How It's Done: Speaking Their Language

Article excerpt


What do you do when 56 percent of your students are English-language learners, 80 percent come from low-income families, your students speak 14 different languages at home, and 215 new students arrive in the first three months of the school year? Bring in the tech. "Technology

has helped us create individualized learning portfolios," says Erick Naumann, principal of Parlin Elementary in Everett, Massachusetts. "From the gifted and talented to ELL, we can educate the entire spectrum."


In the past year, Parlin Elementary has gone from being the lowest-scoring school in the district for English-language acquisition and mathematics to the highest and was recognized as one of the five fastest-growing schools in the state. "We use Diigo, a Web-based technology that enables effective collaborative research," says Naumann. "An ELL-based project team, class, or club can create a group on Diigo to pool relevant resources, findings, and thoughts. The students post book reviews, share ideas about class work, and help each other with homework when absent.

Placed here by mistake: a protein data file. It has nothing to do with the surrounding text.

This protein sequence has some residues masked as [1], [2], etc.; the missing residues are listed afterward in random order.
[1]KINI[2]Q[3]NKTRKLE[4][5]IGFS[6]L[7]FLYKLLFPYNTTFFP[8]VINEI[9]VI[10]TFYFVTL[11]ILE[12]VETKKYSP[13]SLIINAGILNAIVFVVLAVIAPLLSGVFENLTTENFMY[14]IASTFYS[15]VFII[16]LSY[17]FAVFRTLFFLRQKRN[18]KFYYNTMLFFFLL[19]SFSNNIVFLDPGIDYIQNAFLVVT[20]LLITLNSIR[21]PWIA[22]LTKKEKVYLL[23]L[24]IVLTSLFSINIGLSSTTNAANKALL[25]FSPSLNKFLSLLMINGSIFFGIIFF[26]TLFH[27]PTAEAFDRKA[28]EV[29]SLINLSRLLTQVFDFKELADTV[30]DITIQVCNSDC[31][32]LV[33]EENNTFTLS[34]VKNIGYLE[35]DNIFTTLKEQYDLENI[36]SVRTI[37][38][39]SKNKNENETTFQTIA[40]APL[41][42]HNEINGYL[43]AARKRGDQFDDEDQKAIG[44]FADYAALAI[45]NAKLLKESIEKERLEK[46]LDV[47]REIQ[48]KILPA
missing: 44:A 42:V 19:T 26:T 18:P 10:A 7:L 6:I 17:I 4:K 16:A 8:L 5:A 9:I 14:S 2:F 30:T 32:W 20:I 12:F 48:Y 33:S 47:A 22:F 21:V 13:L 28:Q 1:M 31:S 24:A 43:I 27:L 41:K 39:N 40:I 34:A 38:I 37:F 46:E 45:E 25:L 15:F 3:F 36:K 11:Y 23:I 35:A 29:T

"We use video to record and play student projects and podcasts to share with fellow classmates," he continues. "Skype and Google Earth enhance the teaching of English-language acquisition, and Fast ForWord has helped our ELL population learn to speak English in a nonthreatening environment where the students are encouraged to make mistakes and learn, without being penalized or embarrassed in front of their peers."

"So often, student feedback on performance requires a paper to be graded or report card to be filed," says Gerhard Grotke, principal of James Madison Elementary in San Leandro, California. …